- All specific areas of information security that the company has demonstrated experience with. QSA designated companies must provide at least one area that their company has experience within information security, but in general, most QSA companies have a wide range of experience with various aspects of information security such as securing networks, databases, applications, or systems.
- Companies must provide documentation that supports the fact that they are a dedicated security practice. This includes how many employees a business uses to run security assessments, and what percentage of time those employees spend conducting security assessments.
- Companies must provide an outline of their core business offerings, such as precisely what security services they provide. This would include functions they routinely provide as part of their security offerings like compliance and advisory services, security management services, and identity and access services.
- Each security company typically caters to a specific industry or market, and this information must be provided to the PCI SSC when applying. For example, if a security company has primarily worked with small businesses in the financial sector, they would provide documentation to PCI SSC outlining this.
- Companies must provide a list of languages that they support.
- Companies must provide at least two recent references from businesses that they have performed security work for within the last year.
Once a company has received their QSA designation, they are halfway to being able to perform QSA on-site assessments. The second step they must complete is the training and certification of their employees that will be conducting the QSA designation. Like the process that the business must follow for gaining QSA designation, individuals must also submit documentation to PCI SSC demonstrating their relevant experience and qualifications prior to being accepted for training and certification.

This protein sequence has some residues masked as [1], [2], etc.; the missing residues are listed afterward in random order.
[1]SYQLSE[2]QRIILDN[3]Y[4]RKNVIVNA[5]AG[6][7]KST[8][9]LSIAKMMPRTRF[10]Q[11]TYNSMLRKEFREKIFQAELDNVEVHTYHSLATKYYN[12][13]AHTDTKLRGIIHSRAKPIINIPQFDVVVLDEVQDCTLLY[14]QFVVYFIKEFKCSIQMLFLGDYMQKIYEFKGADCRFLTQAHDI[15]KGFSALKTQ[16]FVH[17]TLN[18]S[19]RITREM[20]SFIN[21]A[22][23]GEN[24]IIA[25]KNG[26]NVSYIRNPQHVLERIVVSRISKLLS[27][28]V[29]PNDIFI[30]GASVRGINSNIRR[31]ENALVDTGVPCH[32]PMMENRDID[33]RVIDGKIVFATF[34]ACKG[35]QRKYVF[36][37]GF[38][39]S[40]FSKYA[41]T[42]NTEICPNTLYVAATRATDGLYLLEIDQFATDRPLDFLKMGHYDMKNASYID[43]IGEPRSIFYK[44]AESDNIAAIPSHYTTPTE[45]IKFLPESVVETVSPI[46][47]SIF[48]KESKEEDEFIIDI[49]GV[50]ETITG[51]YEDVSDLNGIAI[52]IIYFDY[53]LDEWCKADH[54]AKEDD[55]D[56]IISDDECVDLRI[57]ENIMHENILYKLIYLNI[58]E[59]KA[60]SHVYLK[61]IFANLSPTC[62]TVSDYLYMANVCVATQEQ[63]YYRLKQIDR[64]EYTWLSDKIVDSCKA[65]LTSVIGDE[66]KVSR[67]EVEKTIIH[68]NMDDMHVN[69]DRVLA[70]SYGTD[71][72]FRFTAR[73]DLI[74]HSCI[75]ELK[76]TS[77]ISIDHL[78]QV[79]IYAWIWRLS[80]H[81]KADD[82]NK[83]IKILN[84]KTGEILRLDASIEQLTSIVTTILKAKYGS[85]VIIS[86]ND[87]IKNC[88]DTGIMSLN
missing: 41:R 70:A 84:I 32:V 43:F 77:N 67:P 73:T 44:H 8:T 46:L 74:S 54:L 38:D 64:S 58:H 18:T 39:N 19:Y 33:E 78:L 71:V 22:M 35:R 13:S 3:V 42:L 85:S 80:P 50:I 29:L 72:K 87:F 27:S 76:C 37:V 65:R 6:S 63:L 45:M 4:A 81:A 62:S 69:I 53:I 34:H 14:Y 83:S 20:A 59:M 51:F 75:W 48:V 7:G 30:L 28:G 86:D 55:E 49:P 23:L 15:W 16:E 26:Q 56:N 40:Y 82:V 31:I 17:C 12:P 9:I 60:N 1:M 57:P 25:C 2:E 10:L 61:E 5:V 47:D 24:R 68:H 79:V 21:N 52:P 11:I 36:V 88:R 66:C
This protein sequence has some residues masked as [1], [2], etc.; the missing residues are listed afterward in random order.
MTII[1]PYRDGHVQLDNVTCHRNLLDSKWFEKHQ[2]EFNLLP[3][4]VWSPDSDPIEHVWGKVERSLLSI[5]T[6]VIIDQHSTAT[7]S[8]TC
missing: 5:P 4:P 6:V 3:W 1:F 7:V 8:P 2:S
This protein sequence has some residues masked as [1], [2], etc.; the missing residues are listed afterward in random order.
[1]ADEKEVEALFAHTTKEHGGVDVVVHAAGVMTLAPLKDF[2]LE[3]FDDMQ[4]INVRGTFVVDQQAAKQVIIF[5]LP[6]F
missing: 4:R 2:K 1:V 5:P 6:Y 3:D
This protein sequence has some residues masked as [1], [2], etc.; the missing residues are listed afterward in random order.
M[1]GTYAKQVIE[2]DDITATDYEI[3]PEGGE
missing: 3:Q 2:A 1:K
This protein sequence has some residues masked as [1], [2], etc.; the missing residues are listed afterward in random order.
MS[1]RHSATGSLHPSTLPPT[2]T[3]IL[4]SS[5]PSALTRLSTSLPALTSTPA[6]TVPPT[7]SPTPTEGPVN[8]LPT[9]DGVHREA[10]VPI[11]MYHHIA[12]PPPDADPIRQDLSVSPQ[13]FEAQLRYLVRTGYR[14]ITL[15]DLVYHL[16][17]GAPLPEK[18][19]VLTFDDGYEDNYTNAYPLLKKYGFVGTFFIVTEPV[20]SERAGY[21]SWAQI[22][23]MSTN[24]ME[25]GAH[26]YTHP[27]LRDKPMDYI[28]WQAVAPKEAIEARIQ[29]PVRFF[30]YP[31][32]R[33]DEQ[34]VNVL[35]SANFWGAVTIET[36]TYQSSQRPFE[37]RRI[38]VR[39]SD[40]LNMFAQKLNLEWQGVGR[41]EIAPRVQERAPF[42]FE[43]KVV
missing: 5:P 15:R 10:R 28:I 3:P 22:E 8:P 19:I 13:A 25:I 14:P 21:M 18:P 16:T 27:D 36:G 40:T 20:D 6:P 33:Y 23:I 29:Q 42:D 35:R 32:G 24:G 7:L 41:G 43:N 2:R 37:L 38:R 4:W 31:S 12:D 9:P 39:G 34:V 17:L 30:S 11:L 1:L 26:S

Broadly speaking, an individual seeking QSA qualification must demonstrate significant experience in information security. QSA employees must possess one or more industry-recognized certifications proving that they understand and implement industry accepted best practices for information security. QSA employees must understand the requirements of PCI DSS and possess knowledge of the auditing procedures necessary to perform an on-site PCI DSS assessment.
Lastly, in order to qualify as a QSA employee, an individual must actually be employed by a company that possesses a QSA qualification. There are also certain situations where an approved subcontractor can perform on-site security assessments, but the use of such subcontractors must be approved by the PCI SSC.
Specifically, each QSA employee must provide documentation to the PCI SSC that demonstrates they meet or exceed the following qualifications:
- QSA employees must meet the minimum educational requirement of a Bachelor’s degree or equivalent professional security certification.
- QSA employees must demonstrate expertise in at least three areas of information security, with at least one year of experience in each of the three areas. These areas include Network Security, System Integration, Auditing, Application Security and Consultancy, and Special Skills.
- QSA employees must provide the PCI SSC documentation that shows their detailed work experience and that illustrates their areas of responsibility. They must also provide the PCI SSC documentation showing their work experience in the payment card industry, including their responsibilities for work performed in the industry.
- Potential QSA employees must provide the PCI SSC a complete resume.
- QSA employees must provide documentation proving they hold at least one of three industry-recognized certifications. These include: Certified Information System Security Professional (CISSP), Certified Information Security Auditor (CISA), or Certified Information Security Manager (CISM).
If an employee of a QSA designated company wishes to become a designated QSA employee but is lacking the required education, experience, or certifications, they can submit proof to the PCI SSC of at least five years of closely related information security experience or equivalent industry certifications.